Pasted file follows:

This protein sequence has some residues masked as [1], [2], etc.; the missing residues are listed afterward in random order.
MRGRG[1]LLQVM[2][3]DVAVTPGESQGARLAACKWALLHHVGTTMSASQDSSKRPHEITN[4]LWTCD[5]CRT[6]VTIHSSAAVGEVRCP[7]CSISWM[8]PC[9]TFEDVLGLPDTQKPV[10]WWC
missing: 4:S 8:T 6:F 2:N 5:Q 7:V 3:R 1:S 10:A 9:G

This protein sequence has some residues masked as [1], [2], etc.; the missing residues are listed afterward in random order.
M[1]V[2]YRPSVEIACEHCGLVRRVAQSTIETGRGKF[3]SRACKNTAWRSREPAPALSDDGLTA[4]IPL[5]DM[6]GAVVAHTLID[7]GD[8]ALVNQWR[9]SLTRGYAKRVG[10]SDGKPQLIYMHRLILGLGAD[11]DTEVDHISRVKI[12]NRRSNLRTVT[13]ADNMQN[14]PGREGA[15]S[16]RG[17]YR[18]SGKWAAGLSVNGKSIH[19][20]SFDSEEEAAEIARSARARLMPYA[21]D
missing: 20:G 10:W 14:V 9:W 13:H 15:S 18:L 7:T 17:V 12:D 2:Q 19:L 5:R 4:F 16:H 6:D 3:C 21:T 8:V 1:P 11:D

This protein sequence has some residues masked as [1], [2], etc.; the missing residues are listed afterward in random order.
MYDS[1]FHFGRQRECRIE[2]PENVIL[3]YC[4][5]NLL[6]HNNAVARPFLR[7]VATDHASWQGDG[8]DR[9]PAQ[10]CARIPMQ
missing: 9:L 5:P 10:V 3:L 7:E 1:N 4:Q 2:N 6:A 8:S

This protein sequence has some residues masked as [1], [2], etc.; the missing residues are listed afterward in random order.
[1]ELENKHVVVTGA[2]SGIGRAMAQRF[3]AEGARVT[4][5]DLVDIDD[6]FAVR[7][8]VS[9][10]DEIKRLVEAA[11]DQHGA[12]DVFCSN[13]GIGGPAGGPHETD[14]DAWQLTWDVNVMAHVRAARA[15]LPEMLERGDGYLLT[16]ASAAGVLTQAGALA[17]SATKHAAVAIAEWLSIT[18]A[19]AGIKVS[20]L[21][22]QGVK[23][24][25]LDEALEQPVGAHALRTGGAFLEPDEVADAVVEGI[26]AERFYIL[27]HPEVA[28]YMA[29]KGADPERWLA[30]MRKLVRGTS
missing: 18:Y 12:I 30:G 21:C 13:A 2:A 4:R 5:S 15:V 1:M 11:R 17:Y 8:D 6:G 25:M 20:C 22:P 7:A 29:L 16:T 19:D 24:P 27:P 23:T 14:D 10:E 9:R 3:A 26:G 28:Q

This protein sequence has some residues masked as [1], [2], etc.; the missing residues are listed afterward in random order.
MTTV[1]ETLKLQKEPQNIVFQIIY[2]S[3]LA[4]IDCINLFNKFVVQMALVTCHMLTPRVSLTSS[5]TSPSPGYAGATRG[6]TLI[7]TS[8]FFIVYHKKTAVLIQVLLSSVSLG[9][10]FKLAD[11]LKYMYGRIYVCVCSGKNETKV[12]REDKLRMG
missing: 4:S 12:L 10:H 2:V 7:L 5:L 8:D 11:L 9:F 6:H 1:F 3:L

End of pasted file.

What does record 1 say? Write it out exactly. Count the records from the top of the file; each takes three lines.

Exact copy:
This protein sequence has some residues masked as [1], [2], etc.; the missing residues are listed afterward in random order.
MRGRG[1]LLQVM[2][3]DVAVTPGESQGARLAACKWALLHHVGTTMSASQDSSKRPHEITN[4]LWTCD[5]CRT[6]VTIHSSAAVGEVRCP[7]CSISWM[8]PC[9]TFEDVLGLPDTQKPV[10]WWC
missing: 4:S 8:T 6:F 2:N 5:Q 7:V 3:R 1:S 10:A 9:G